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Why AutoPilot?

Why did you create AutoPilot?

A frequent concern about switching from a hosting plan to Automatic Scaling is whether or not you'll be able to control your costs. We created AutoPilot as a way to guarantee that our customers will never pay more than they're willing to for hosting.

AutoPilot is easy to set up because you simply configure the maximum you're willing to pay for each resource (like CPU, RAM, etc). For instance, you can set a monthly budget of $10 for CPU and choose to receive an email when you reach that budget. In addition to notifying you, you can have Slicie automatically throttle your CPU usage to ensure you never spend more than $10 a month.

If you set a maximum budget limit for a resource, we guarantee you will never pay more than your budget.

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A simple example of an AutoPilot configuration which is notify only.
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The same server, in dark-mode, showing its current usage on the AutoPilot page.
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The logs of the same server, showing when AutoPilot took action.

How is AutoPilot different than a limit on a hosting plan?

Your hosting plan limits are always there. If you pay for 4GB of RAM on a hosting plan, the most you can ever use is 4GB; you can never exceed that, even for a moment.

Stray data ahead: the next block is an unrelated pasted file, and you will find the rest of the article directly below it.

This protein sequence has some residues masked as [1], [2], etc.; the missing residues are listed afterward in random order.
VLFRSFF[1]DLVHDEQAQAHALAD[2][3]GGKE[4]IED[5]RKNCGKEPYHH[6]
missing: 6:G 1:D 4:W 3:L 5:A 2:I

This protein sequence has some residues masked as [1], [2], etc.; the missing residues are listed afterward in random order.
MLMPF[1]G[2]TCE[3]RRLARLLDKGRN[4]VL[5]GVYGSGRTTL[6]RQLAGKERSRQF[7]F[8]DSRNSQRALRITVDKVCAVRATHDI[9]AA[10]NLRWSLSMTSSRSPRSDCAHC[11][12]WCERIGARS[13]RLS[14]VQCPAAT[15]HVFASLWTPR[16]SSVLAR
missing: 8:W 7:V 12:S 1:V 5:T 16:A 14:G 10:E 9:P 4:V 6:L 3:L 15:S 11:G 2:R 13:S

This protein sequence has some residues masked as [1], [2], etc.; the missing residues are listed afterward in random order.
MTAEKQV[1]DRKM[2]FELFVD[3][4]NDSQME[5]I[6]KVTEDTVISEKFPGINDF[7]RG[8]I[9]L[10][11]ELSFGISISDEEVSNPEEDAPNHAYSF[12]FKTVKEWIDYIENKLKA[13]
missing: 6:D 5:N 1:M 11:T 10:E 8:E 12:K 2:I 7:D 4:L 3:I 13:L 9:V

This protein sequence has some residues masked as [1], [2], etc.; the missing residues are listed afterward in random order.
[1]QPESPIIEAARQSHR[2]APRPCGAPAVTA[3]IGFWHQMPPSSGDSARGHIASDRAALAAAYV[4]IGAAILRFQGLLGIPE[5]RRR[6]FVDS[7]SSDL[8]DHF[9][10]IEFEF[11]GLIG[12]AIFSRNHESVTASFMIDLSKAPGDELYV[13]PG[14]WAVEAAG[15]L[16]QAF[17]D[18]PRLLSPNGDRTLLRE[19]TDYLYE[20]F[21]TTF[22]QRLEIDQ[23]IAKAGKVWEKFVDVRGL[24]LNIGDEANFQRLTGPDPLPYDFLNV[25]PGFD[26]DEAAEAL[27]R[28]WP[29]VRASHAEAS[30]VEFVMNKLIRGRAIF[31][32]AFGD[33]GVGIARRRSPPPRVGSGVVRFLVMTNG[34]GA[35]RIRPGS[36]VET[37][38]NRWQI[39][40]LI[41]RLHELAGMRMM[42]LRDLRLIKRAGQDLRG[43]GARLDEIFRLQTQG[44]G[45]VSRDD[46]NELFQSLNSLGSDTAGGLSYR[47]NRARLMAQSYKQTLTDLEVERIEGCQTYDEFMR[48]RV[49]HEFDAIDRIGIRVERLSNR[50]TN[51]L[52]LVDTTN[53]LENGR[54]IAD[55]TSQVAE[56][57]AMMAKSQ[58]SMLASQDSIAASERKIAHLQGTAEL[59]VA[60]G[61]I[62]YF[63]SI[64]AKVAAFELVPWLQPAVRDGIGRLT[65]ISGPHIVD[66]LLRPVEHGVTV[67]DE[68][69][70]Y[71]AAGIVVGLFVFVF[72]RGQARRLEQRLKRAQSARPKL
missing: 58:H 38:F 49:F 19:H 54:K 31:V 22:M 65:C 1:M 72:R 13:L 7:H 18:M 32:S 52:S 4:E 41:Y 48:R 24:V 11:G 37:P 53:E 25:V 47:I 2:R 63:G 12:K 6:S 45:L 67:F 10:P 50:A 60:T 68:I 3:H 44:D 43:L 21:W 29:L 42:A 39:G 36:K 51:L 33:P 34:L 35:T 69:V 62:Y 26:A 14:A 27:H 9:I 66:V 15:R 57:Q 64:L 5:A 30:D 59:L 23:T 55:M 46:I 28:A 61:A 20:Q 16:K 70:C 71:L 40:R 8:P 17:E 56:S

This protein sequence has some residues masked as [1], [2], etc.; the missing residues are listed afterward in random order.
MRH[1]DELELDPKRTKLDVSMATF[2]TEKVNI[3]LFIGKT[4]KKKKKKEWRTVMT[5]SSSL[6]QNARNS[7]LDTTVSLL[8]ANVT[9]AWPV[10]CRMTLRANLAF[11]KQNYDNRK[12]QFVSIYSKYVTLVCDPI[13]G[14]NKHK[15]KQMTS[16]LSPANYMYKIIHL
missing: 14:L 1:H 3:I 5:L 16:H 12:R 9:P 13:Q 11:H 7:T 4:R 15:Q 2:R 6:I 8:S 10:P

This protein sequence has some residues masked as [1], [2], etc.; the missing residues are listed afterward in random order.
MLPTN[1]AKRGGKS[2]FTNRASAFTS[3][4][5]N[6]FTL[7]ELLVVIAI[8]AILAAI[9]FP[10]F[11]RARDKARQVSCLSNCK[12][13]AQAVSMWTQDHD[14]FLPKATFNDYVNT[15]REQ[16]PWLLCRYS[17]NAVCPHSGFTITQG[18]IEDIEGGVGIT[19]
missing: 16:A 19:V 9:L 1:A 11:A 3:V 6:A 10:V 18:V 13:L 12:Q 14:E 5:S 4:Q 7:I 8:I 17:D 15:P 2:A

AutoPilot doesn't work like a hosting plan because it looks at your average usage over time. Your usage is only throttled when necessary to prevent you from exceeding your budget; otherwise, your server is allowed to use as much as it wants.

Think of it like this: if you set a maximum monthly budget for CPU of $50 (5 vCPUs on average), your server is free to use ten vCPUs each for a week, and it still won't hit the average you've set. AutoPilot is about budgeting your costs, not about limiting your resources. Your resources are only throttled when your cost budget is hit, not beforehand. Once your usage lowers and goes back down below your budget, your server is no longer throttled.

What happens if my budget limit gets hit?

Throttling your resources is more straightforward than you might imagine.

Say, for instance, you set the max you're willing to pay for RAM to $20 per month. We look at the previous 31 days, and if the amount you owe for RAM is $20, we restrict your server's access to RAM to 20 GiB (which is $20/mo worth of RAM). Over time, if your usage of RAM falls below the 20 GiB amount we've limited it to, we'll remove the limit entirely.

The same process works for throttling CPU. If you set your budget to $20/mo, we know this is two vCPUs. If we look at the previous 31 days of CPU usage and the average is $20, then we restrict your server to only having access to two vCPUs.

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